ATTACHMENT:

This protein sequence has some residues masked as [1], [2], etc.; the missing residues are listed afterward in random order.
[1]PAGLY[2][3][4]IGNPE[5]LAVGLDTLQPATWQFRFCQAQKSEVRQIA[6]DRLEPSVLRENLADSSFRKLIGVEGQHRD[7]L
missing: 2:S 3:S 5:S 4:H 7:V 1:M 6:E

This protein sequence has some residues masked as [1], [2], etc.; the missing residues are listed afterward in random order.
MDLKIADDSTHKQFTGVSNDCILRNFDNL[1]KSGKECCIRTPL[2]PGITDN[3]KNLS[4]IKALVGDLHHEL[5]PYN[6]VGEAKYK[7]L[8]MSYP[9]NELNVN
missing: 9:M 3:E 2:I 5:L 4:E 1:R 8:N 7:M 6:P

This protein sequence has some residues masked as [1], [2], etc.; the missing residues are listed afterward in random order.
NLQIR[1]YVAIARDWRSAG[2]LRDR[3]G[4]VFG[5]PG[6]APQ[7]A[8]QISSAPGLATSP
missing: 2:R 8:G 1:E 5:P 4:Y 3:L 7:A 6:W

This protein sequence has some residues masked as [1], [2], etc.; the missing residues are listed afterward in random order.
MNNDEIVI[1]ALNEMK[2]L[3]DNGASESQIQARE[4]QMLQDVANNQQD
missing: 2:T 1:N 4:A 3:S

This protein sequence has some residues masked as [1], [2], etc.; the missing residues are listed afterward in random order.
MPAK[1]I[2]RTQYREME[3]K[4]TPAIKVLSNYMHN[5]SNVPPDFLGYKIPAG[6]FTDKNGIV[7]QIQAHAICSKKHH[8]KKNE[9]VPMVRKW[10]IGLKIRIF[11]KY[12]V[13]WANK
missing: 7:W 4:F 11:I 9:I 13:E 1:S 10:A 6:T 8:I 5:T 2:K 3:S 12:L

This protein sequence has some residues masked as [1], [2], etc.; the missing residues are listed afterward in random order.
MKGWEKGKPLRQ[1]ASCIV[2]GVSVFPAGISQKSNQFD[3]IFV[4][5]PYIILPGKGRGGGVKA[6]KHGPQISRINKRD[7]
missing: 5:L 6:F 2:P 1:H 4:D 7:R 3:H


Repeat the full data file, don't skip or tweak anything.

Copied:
This protein sequence has some residues masked as [1], [2], etc.; the missing residues are listed afterward in random order.
[1]PAGLY[2][3][4]IGNPE[5]LAVGLDTLQPATWQFRFCQAQKSEVRQIA[6]DRLEPSVLRENLADSSFRKLIGVEGQHRD[7]L
missing: 2:S 3:S 5:S 4:H 7:V 1:M 6:E

This protein sequence has some residues masked as [1], [2], etc.; the missing residues are listed afterward in random order.
MDLKIADDSTHKQFTGVSNDCILRNFDNL[1]KSGKECCIRTPL[2]PGITDN[3]KNLS[4]IKALVGDLHHEL[5]PYN[6]VGEAKYK[7]L[8]MSYP[9]NELNVN
missing: 9:M 3:E 2:I 5:L 4:E 1:R 8:N 7:M 6:P

This protein sequence has some residues masked as [1], [2], etc.; the missing residues are listed afterward in random order.
NLQIR[1]YVAIARDWRSAG[2]LRDR[3]G[4]VFG[5]PG[6]APQ[7]A[8]QISSAPGLATSP
missing: 2:R 8:G 1:E 5:P 4:Y 3:L 7:A 6:W

This protein sequence has some residues masked as [1], [2], etc.; the missing residues are listed afterward in random order.
MNNDEIVI[1]ALNEMK[2]L[3]DNGASESQIQARE[4]QMLQDVANNQQD
missing: 2:T 1:N 4:A 3:S

This protein sequence has some residues masked as [1], [2], etc.; the missing residues are listed afterward in random order.
MPAK[1]I[2]RTQYREME[3]K[4]TPAIKVLSNYMHN[5]SNVPPDFLGYKIPAG[6]FTDKNGIV[7]QIQAHAICSKKHH[8]KKNE[9]VPMVRKW[10]IGLKIRIF[11]KY[12]V[13]WANK
missing: 7:W 4:F 11:I 9:I 13:E 1:S 10:A 6:T 8:I 5:T 2:K 3:S 12:L

This protein sequence has some residues masked as [1], [2], etc.; the missing residues are listed afterward in random order.
MKGWEKGKPLRQ[1]ASCIV[2]GVSVFPAGISQKSNQFD[3]IFV[4][5]PYIILPGKGRGGGVKA[6]KHGPQISRINKRD[7]
missing: 5:L 6:F 2:P 1:H 4:D 7:R 3:H